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The age of industrialization and technological inventions marked an important period of human development; economically and improvement in the living standards. However, accompanying this period too was an era of development of weapons of mass destruction such as atomic bombs, as different nations sought for a commanding voice in the world economy, political and military power. In relation to this, the second half of the 20th century witnessed massive development of these weapons, being led by the United States of America. The proliferation of atomic bombs among different nations continues to threaten global security. Whereas there have been calls for abolition of these weapons among the Asian countries by the Western world, the United States should lead in supporting the abolishment of proliferation of Atomic Bombs.

Research and Discussion

The commitment of world nations towards achieving an atomic-free society lies squarely on the United States as a result of the fact that it is a global superpower. With this in mind, the American presidents both current and in the future need to emphasize the goal of a world without atomic bombs and commit themselves towards achieving this. In reference to Shultz et al. (2008), Ronald Reagan called for the abolishment of 'all nuclear weapons,' which he considered to be 'totally irrational, totally inhumane, good for nothing but killing, possibly destructive of life on earth and civilization.' The current and future presidents of the United States should emulate Reagan's example and work towards eliminating atomic weapons from the society.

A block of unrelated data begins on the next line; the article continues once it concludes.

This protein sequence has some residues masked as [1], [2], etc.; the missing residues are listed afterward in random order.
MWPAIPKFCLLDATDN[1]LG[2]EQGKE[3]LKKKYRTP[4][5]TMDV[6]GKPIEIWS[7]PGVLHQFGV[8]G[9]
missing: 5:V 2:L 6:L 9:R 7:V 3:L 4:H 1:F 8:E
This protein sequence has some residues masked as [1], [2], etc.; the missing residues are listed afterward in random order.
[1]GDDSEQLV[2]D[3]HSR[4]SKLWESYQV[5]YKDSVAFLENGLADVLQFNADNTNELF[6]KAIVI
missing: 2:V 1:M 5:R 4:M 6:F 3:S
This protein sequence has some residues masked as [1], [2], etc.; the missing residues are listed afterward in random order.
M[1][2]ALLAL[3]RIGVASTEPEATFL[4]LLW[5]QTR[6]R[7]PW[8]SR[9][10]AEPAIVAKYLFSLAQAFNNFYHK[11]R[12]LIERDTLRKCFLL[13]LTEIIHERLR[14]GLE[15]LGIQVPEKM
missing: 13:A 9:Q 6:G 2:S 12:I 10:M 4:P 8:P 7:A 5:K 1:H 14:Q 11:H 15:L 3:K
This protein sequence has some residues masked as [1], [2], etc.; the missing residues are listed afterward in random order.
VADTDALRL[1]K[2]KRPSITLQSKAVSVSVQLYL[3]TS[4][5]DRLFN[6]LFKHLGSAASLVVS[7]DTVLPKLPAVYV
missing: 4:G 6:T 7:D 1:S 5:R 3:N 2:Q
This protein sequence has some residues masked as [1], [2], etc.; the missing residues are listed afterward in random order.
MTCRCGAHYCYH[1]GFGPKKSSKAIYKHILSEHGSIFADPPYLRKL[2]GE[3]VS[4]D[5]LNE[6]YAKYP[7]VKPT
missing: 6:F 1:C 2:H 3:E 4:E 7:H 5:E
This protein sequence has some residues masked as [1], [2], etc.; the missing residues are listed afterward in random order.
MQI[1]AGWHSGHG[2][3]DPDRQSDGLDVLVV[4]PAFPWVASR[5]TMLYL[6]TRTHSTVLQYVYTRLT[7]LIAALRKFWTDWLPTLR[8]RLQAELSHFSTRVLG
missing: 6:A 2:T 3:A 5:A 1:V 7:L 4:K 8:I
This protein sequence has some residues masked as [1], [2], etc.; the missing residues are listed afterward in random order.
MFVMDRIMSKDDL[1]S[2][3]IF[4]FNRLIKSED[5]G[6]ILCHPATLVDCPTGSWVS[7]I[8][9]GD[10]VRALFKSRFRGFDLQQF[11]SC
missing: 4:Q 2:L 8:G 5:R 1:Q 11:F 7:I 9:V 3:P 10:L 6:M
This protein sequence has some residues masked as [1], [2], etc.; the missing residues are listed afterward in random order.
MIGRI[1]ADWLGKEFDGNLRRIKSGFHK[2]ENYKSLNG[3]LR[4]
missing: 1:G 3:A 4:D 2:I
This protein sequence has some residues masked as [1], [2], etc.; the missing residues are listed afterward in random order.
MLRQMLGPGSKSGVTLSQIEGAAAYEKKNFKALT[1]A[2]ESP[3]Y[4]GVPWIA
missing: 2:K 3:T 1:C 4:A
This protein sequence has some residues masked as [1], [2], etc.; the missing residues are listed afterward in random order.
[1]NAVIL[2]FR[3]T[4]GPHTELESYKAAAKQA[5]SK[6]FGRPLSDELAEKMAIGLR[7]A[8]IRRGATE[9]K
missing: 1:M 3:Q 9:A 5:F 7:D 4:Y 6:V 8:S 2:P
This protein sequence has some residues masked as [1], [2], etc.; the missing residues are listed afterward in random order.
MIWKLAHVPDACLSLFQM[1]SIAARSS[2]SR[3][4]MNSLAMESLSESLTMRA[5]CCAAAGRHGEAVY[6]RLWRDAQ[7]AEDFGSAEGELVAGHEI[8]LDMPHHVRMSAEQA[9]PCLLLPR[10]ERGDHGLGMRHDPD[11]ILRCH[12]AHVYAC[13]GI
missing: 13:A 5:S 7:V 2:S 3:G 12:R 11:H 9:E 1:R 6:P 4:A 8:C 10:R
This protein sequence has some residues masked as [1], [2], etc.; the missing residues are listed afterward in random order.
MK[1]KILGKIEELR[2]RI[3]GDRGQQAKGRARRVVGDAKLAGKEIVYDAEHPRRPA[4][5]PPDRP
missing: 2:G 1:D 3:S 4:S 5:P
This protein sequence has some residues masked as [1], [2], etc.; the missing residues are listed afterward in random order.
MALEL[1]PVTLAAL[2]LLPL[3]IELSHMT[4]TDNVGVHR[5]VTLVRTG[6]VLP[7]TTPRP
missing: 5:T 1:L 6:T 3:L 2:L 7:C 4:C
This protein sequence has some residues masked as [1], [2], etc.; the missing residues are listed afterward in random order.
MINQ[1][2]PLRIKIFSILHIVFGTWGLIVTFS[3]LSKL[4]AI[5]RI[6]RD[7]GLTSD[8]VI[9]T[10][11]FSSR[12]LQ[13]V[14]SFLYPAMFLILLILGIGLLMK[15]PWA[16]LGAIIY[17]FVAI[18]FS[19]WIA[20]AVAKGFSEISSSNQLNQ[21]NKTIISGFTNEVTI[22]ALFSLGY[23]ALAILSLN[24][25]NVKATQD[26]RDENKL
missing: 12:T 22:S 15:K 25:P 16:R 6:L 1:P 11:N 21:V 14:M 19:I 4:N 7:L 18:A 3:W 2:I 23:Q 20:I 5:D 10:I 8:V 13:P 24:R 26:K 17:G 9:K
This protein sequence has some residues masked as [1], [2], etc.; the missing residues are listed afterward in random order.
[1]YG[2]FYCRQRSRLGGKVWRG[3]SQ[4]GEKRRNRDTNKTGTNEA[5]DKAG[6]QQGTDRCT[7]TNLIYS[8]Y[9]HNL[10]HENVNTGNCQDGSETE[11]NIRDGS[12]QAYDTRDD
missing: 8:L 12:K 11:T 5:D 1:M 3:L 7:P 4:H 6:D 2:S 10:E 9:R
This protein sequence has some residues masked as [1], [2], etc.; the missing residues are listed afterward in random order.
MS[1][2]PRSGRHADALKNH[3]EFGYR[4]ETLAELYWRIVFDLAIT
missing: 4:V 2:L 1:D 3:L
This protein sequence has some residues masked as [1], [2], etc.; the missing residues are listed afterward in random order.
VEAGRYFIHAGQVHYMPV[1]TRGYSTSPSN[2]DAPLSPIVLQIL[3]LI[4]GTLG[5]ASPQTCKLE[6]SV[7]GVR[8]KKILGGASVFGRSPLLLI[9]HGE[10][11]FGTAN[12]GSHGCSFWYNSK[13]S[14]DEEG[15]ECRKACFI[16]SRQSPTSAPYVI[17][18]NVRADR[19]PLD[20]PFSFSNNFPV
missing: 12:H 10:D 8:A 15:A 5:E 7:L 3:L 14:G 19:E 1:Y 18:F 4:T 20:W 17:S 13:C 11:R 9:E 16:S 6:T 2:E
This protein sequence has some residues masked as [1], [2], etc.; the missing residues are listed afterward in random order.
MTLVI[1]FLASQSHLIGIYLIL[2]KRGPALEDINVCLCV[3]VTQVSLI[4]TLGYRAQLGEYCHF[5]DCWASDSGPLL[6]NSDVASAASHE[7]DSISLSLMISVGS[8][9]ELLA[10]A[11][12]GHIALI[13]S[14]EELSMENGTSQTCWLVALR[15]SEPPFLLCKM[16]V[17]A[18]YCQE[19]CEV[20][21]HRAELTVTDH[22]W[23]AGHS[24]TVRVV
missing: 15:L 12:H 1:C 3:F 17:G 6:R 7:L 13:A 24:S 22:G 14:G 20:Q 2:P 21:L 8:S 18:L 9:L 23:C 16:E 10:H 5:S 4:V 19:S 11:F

Whereas every nation that has developed atomic weapons has argued that security concerns are the driving force of their actions, this can proved otherwise. Research indicates that atomic bomb production resulted from competition against the superpowers; US being one of them. For instance, there is currently a risk for a new phase in nuclear arms competition through further modernization of weapons (Weapons of Mass Destruction Commission, 2006, p.23). Nevertheless, showing commitment to eliminate these weapons by countries such as the United States would influence other regions to develop a second thought and give room for deliberations. The United States has so far avoided committing itself towards eliminating the production of nuclear associated materials and remained adamant in being involved in programs that support this course of action (Allison, 1996, p.110).

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There is need therefore for countries across the globe to come together in unison and make a commitment towards eliminating these weapons in the society, being led by the United States. Notably, without absolute commitment to the eradication of atomic in the U.S., other nations across the globe would not commit themselves to support nonproliferation inspections, rules and controls, over diverse fissile materials. In reference to Krieger (2009), 'abolition of nuclear weapons must come in stages, but if proliferation in the future is to be averted, a true commitment to total abolition of nuclear weapons -banning and eliminating their use and possession -as the truly reigning international goal is no longer to be delayed of equivocated' (p.60).